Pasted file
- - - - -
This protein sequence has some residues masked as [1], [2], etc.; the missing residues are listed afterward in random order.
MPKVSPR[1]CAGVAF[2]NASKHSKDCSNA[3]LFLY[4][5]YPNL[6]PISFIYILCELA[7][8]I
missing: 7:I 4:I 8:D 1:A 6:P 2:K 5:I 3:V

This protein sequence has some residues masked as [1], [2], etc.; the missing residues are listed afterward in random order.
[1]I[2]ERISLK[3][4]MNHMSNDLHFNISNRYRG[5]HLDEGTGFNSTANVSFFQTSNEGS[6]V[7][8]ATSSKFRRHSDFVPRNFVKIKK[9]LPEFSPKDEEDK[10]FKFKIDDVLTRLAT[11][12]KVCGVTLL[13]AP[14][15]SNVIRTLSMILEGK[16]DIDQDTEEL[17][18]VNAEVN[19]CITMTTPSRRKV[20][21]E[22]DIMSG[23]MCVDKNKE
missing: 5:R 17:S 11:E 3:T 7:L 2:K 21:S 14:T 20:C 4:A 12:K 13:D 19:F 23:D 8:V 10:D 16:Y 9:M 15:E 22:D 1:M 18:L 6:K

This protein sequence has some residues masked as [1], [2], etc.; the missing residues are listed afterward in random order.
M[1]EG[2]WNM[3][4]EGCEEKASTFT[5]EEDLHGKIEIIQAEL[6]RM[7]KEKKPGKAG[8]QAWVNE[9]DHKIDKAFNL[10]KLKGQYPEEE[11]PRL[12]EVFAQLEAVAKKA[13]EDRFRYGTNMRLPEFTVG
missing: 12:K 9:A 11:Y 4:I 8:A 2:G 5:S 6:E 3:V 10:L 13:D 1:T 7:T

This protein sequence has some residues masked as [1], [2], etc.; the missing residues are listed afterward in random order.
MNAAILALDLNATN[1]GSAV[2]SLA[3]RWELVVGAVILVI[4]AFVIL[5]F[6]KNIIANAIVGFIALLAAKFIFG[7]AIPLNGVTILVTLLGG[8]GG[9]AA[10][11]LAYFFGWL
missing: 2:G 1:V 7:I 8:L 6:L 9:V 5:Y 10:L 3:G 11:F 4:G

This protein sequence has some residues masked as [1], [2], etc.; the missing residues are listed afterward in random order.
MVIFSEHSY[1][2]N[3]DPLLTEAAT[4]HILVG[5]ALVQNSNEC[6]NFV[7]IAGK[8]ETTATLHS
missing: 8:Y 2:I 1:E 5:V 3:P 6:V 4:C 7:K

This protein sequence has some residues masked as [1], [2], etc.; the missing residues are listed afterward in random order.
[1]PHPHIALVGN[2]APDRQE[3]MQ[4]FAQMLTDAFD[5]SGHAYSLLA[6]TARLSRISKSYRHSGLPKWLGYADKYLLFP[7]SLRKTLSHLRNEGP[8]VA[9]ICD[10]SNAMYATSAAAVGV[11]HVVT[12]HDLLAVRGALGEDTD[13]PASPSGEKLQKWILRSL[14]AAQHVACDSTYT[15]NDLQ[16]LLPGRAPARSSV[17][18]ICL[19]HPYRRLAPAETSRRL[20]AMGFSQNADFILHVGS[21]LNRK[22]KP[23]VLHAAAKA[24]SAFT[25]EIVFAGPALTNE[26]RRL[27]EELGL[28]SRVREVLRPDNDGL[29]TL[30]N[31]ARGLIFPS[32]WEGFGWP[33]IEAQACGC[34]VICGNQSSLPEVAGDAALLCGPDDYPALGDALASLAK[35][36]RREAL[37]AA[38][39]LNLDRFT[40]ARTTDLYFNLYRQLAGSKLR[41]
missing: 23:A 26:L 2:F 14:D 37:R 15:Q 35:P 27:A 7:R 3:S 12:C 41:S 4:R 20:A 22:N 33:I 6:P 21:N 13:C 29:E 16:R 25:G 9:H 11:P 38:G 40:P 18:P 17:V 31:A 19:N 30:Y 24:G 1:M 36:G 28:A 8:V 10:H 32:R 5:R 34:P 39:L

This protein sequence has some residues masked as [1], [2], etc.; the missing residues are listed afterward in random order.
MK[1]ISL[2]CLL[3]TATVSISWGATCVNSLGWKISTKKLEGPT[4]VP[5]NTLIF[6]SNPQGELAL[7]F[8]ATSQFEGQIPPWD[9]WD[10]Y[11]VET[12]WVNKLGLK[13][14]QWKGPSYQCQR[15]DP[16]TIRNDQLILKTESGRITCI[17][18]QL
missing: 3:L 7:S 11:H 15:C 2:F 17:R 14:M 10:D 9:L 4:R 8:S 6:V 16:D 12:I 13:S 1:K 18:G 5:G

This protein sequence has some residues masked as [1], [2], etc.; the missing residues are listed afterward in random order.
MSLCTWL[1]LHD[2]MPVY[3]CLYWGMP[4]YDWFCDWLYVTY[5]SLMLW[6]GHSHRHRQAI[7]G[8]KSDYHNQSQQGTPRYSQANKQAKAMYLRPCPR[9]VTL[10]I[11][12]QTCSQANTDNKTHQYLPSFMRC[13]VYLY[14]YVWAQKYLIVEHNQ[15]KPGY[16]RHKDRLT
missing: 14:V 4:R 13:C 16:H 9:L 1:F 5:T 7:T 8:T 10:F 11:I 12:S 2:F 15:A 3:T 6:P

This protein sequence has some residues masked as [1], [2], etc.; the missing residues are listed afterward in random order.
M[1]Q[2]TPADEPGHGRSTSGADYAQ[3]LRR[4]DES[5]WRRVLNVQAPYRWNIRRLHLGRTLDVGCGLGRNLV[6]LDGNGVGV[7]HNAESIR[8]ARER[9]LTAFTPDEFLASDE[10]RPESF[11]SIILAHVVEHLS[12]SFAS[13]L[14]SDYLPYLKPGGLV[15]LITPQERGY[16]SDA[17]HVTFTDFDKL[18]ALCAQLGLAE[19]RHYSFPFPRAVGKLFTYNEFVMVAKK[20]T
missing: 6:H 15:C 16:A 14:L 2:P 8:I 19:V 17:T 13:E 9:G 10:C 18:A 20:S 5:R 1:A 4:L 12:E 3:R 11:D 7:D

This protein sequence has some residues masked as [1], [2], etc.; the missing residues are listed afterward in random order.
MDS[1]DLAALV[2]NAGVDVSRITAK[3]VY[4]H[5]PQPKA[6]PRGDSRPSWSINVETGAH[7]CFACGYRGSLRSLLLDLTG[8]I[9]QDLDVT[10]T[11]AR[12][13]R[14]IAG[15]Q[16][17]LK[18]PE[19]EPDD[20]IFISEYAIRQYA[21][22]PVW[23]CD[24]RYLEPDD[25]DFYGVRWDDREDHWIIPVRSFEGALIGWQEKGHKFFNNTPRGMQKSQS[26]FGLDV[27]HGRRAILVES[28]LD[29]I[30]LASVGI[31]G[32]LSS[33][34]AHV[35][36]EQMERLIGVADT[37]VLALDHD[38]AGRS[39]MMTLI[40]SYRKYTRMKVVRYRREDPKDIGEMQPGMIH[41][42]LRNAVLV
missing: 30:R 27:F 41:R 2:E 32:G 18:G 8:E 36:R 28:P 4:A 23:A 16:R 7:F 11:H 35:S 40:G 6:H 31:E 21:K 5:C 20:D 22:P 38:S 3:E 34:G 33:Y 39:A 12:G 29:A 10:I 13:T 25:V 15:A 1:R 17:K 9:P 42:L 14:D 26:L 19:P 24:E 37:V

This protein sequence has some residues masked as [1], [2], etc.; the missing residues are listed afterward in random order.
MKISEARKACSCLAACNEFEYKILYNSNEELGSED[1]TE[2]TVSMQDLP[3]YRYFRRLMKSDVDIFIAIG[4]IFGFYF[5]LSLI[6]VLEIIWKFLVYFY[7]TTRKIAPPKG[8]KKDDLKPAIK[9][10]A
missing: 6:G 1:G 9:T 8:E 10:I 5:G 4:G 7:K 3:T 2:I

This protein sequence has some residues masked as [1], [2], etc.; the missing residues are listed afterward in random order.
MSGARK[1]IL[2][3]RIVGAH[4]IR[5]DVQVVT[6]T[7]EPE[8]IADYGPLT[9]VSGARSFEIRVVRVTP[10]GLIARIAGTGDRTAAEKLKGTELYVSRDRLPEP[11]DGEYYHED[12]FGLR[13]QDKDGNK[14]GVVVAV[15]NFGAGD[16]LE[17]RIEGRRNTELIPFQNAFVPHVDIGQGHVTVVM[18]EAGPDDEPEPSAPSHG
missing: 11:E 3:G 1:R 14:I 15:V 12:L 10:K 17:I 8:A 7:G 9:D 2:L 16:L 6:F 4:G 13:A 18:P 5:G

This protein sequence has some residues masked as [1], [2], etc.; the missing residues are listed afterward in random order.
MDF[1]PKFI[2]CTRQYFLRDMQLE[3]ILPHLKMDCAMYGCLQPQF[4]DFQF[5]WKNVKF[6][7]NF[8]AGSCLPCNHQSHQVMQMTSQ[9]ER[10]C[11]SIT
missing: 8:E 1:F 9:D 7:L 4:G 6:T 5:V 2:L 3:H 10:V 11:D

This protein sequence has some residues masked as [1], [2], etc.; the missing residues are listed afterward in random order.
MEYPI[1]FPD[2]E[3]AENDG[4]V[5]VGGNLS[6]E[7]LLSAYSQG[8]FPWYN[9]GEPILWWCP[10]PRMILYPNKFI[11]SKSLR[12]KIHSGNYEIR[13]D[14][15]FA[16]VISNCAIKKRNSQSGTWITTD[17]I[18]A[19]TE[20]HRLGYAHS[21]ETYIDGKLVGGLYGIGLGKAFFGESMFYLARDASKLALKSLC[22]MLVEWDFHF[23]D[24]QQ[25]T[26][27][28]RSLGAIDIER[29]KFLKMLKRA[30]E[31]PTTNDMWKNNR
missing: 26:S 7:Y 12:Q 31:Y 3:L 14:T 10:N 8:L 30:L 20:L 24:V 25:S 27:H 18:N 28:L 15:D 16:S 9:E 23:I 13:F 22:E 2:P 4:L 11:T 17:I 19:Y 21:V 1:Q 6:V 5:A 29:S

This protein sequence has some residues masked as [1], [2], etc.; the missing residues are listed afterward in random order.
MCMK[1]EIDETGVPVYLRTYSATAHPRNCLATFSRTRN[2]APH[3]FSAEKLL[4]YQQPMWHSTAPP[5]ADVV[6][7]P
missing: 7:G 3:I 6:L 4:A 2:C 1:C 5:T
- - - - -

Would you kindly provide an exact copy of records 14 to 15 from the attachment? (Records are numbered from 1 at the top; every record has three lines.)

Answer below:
This protein sequence has some residues masked as [1], [2], etc.; the missing residues are listed afterward in random order.
MEYPI[1]FPD[2]E[3]AENDG[4]V[5]VGGNLS[6]E[7]LLSAYSQG[8]FPWYN[9]GEPILWWCP[10]PRMILYPNKFI[11]SKSLR[12]KIHSGNYEIR[13]D[14][15]FA[16]VISNCAIKKRNSQSGTWITTD[17]I[18]A[19]TE[20]HRLGYAHS[21]ETYIDGKLVGGLYGIGLGKAFFGESMFYLARDASKLALKSLC[22]MLVEWDFHF[23]D[24]QQ[25]T[26][27][28]RSLGAIDIER[29]KFLKMLKRA[30]E[31]PTTNDMWKNNR
missing: 26:S 7:Y 12:Q 31:Y 3:L 14:T 10:N 8:L 30:L 20:L 24:V 25:S 27:H 18:N 28:L 15:D 16:S 9:E 23:I 13:F 22:E 2:P 4:L 11:T 17:I 19:Y 21:V 1:Q 6:V 5:A 29:S

This protein sequence has some residues masked as [1], [2], etc.; the missing residues are listed afterward in random order.
MCMK[1]EIDETGVPVYLRTYSATAHPRNCLATFSRTRN[2]APH[3]FSAEKLL[4]YQQPMWHSTAPP[5]ADVV[6][7]P
missing: 7:G 3:I 6:L 4:A 2:C 1:C 5:T